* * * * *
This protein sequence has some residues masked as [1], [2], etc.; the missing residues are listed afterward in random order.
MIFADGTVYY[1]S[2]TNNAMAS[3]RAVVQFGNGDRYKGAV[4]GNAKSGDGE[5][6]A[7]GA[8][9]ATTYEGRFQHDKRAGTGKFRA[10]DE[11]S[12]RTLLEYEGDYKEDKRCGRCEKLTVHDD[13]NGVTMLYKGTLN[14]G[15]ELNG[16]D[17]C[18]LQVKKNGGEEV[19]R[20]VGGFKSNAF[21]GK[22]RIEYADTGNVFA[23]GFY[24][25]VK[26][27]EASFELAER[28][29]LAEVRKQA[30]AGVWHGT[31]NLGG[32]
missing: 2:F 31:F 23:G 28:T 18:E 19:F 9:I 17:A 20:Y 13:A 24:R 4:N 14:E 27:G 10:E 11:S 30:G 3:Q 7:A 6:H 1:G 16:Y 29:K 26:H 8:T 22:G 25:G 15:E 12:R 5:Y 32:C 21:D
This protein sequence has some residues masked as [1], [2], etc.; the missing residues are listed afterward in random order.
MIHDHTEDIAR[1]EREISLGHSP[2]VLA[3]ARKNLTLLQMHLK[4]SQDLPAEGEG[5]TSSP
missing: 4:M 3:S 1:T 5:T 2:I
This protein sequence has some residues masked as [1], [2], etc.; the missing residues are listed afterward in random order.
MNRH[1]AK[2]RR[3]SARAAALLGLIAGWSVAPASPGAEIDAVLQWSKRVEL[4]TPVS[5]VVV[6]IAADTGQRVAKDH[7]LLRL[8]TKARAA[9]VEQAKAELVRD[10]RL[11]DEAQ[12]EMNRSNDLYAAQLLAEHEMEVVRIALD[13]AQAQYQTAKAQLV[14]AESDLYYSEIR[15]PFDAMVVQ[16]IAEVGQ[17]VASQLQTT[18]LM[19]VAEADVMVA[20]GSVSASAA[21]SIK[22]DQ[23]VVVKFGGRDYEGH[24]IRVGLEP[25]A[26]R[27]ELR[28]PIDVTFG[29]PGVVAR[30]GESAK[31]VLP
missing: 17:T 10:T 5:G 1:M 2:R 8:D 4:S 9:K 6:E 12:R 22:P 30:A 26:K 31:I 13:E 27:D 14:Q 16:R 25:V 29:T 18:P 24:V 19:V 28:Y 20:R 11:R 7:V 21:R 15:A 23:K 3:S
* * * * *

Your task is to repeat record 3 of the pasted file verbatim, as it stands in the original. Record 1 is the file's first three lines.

This protein sequence has some residues masked as [1], [2], etc.; the missing residues are listed afterward in random order.
MNRH[1]AK[2]RR[3]SARAAALLGLIAGWSVAPASPGAEIDAVLQWSKRVEL[4]TPVS[5]VVV[6]IAADTGQRVAKDH[7]LLRL[8]TKARAA[9]VEQAKAELVRD[10]RL[11]DEAQ[12]EMNRSNDLYAAQLLAEHEMEVVRIALD[13]AQAQYQTAKAQLV[14]AESDLYYSEIR[15]PFDAMVVQ[16]IAEVGQ[17]VASQLQTT[18]LM[19]VAEADVMVA[20]GSVSASAA[21]SIK[22]DQ[23]VVVKFGGRDYEGH[24]IRVGLEP[25]A[26]R[27]ELR[28]PIDVTFG[29]PGVVAR[30]GESAK[31]VLP
missing: 17:T 10:T 5:G 1:M 2:R 8:D 4:S 9:K 6:E 12:R 22:P 30:A 26:K 31:I 13:E 27:D 14:Q 16:R 25:V 29:T 18:P 24:V 19:V 28:Y 20:R 11:R 7:V 21:R 15:A 23:K 3:S